On Wednesday, students from James Allen’s Girls’ School (JAGS) heard the moving testimony of Holocaust survivor Freda Wineman who also gave her message of hope for eliminating intolerance.

Freda Wineman, 94, spoke to the students about her ordeal of being captured by the Nazis and held in four concentration camps, including Auschwitz where her mother and brother were sent straight to the gas chamber. Mrs Wineman told how she was selected to work, sorting through the belongings of those who had been murdered, then later being forced to dig trenches for mass graves. The students then heard how she was transferred to the Bergen-Belsen concentration camp where she suffered illness and starvation in the appalling conditions as well as abuse by the guards.

She explained how the lessons of the Holocaust are still relevant today:

“We need to understand what happened. To see the underlying causes of hatred and to learn from them. My hope and prayer is that telling our stories will strengthen you, especially the young people, to challenge prejudice wherever it raises its ugly head. And in doing so, help ensure that hatred and what it brings will be reduced and one day eliminated.”

Her testimony was organised as part of JAGS’s Personal, Social, Health, Citizenship and Education (PSHCE) programme which is designed to help its students develop life skills beyond the education syllabus, including empathy, compassion and active citizenship. The schools aim is that by hearing some of the personal stories within the horror that took place, the pupils will be  encouraged to make a positive difference in their lives.

After telling her story, Mrs Wineman concluded by saying:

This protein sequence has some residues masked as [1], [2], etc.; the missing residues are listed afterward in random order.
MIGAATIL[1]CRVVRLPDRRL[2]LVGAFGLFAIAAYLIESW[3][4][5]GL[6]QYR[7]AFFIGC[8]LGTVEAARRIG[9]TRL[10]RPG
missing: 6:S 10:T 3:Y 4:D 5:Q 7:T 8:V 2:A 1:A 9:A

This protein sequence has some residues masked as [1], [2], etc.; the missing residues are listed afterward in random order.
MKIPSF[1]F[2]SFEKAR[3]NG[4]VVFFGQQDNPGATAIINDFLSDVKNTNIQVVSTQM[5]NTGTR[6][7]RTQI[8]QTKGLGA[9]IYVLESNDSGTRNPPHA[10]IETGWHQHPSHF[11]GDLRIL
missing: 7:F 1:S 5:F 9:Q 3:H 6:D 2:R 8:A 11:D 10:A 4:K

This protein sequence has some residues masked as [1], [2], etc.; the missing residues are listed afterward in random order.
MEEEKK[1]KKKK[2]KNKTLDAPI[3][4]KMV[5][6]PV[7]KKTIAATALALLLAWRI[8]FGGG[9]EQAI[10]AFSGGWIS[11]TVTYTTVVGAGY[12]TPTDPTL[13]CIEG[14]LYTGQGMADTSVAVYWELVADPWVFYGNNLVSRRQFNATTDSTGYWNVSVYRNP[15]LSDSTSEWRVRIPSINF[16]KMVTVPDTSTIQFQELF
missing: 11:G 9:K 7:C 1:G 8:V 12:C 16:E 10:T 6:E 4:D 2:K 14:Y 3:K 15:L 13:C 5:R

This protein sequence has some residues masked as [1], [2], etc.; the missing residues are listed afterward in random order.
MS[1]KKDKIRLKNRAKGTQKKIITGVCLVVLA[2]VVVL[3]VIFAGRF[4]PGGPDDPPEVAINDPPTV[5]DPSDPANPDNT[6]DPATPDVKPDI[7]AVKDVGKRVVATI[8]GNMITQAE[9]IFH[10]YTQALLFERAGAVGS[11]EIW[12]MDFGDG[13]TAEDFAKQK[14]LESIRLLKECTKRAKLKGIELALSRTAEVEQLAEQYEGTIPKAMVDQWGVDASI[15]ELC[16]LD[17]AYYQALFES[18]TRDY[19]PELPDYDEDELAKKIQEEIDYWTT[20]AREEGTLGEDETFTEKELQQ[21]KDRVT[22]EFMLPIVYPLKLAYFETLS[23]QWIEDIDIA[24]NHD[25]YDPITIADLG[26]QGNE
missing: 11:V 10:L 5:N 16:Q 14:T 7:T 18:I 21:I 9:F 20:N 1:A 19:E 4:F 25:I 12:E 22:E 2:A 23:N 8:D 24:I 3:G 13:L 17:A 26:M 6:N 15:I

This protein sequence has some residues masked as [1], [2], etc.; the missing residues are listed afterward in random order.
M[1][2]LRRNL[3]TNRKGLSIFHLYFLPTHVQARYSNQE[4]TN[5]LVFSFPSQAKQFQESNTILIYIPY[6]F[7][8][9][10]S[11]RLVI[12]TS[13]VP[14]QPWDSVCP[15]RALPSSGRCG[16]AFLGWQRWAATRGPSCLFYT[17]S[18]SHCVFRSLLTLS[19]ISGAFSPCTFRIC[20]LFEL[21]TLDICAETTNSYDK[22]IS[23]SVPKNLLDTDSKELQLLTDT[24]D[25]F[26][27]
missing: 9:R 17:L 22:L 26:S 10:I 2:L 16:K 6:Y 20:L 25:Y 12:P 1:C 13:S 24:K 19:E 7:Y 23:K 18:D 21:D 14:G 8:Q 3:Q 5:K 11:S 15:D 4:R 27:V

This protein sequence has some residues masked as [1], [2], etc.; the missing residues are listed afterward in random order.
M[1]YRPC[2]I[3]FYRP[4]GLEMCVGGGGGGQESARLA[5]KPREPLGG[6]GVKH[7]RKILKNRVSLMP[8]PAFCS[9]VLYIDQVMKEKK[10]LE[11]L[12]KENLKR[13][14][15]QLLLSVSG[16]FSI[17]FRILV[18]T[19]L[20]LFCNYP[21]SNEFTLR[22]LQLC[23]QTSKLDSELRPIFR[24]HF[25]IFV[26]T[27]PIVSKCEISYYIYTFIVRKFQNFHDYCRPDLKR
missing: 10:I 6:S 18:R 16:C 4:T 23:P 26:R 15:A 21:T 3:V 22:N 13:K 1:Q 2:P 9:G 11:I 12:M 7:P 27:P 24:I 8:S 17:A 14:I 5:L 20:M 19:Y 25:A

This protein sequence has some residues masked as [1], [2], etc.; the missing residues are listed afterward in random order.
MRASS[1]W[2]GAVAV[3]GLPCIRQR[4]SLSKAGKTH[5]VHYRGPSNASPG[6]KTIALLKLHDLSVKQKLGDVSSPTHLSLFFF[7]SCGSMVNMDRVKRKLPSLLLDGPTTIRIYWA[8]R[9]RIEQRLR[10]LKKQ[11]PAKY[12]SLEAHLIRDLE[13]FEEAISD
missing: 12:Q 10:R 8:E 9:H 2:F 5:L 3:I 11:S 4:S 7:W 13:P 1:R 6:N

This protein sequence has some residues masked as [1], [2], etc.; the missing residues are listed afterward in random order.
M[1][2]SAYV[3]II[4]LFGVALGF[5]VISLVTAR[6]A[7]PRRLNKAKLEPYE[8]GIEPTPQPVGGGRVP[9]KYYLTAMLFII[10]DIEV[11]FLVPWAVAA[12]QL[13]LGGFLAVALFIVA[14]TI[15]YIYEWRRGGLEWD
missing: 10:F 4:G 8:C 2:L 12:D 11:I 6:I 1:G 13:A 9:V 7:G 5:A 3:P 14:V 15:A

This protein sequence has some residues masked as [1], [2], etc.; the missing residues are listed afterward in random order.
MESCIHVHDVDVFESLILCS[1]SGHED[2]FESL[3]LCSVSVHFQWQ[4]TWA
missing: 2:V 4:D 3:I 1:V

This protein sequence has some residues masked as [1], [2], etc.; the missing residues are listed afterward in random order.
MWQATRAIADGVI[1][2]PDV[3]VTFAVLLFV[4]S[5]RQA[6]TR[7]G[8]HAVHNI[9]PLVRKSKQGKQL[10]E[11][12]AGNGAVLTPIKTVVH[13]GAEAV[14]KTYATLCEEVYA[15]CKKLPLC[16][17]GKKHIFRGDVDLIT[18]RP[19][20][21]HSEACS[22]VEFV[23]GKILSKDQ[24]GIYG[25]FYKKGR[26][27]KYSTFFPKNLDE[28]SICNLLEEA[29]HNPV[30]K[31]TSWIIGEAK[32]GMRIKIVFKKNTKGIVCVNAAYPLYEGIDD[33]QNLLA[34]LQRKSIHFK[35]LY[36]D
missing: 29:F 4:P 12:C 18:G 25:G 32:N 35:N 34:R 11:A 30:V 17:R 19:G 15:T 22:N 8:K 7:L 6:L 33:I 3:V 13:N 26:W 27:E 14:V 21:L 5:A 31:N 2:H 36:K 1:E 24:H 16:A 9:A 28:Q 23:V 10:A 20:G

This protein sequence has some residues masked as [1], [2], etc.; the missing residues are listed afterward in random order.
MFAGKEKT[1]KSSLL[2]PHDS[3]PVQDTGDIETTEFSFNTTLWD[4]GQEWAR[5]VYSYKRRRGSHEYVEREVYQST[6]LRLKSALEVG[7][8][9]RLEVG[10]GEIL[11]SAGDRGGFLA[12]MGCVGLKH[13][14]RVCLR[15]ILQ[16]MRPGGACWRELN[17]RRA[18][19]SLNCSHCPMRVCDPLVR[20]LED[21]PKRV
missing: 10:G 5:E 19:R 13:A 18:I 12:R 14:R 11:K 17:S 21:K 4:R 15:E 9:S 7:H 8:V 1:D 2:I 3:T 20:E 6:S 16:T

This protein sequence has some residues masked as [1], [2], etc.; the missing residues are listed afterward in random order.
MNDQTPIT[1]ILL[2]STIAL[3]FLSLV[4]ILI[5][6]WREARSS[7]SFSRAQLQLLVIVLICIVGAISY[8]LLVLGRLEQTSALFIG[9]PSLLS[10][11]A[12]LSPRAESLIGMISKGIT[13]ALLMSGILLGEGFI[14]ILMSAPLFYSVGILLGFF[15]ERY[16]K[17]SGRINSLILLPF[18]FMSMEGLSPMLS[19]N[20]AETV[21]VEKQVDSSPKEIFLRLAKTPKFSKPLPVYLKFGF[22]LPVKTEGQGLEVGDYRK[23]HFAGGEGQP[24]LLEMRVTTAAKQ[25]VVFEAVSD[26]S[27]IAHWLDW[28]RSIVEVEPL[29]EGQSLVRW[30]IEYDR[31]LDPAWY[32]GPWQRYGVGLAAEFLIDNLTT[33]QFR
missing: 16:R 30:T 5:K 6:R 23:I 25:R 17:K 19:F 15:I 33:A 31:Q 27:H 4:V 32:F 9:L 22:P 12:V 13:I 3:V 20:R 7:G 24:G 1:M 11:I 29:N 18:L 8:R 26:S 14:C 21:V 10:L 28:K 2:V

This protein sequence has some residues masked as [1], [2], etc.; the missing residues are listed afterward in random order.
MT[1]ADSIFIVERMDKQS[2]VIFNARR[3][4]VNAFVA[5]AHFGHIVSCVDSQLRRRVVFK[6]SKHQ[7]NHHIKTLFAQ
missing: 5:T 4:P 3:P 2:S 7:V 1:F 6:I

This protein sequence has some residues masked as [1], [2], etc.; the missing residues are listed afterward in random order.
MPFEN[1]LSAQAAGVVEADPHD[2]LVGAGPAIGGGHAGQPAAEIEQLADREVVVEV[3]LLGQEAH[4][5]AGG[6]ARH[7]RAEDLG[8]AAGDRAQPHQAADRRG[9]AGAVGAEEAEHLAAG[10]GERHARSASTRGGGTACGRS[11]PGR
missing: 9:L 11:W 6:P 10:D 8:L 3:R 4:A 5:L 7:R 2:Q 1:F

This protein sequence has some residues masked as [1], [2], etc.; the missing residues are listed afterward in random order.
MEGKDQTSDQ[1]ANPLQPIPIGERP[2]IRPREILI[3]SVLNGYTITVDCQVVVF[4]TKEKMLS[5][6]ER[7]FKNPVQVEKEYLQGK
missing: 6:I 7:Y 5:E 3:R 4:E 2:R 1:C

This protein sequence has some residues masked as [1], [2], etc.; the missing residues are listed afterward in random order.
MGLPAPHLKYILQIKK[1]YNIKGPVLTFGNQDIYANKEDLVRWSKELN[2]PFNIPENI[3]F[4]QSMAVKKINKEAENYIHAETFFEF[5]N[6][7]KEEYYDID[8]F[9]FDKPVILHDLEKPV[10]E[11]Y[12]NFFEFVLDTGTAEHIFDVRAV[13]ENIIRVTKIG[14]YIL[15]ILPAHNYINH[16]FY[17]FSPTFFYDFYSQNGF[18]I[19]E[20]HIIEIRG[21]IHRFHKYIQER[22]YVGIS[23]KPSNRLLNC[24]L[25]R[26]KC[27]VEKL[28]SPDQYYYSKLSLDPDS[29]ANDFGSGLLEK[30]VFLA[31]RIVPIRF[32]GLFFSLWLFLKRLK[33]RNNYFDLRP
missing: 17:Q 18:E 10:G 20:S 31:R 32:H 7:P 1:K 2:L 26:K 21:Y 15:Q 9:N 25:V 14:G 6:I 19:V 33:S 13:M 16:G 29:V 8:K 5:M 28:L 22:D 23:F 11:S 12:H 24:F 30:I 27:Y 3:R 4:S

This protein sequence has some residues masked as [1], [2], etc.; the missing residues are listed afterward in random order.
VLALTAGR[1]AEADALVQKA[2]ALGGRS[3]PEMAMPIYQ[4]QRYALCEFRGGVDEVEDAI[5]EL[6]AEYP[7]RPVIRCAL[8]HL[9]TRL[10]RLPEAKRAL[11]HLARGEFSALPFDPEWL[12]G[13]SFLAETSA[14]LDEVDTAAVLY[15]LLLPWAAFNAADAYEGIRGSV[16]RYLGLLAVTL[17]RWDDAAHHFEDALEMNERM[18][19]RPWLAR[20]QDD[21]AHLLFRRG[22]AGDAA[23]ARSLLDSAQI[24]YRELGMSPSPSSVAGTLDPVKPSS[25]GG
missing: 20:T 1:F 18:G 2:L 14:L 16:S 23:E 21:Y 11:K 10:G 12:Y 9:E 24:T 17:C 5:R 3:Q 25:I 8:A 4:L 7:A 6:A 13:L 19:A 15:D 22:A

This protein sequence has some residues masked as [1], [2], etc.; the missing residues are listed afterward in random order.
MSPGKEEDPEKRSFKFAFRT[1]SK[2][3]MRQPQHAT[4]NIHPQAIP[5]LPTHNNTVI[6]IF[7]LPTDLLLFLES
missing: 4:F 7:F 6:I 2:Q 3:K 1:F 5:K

“Sadly today we are experiencing once again the rise of anti-Semitism and other manifestations of racism and intolerance. It gives me so much pain that this can somehow become acceptable again.

“However there is hope, I speak to many schools where there are teenagers of all races and creeds. Their understanding of humanity and tolerance and the need to live together in peace and goodwill is a wonderful example to us all. Only by remembering what happened can we honour the memory of the millions who perished, only by remembering and challenging prejudice can we reduce hatred and dare to hope for a better future for the generation that follow us.”

The visit was arranged through the Holocaust Education Trust which aims to raise awareness and understanding in schools and the wider public of the Holocaust and its relevance today.

Karen Pollock MBE, Chief Executive of the Holocaust Educational Trust added:
“The Holocaust Educational Trust educates and engages students from across the UK, from all communities about the Holocaust and there can be no better way than through the first-hand testimony of a survivor. Freda’s story is one of tremendous courage during horrific circumstances and by hearing her testimony, students will have the opportunity to learn where prejudice and racism can ultimately lead.”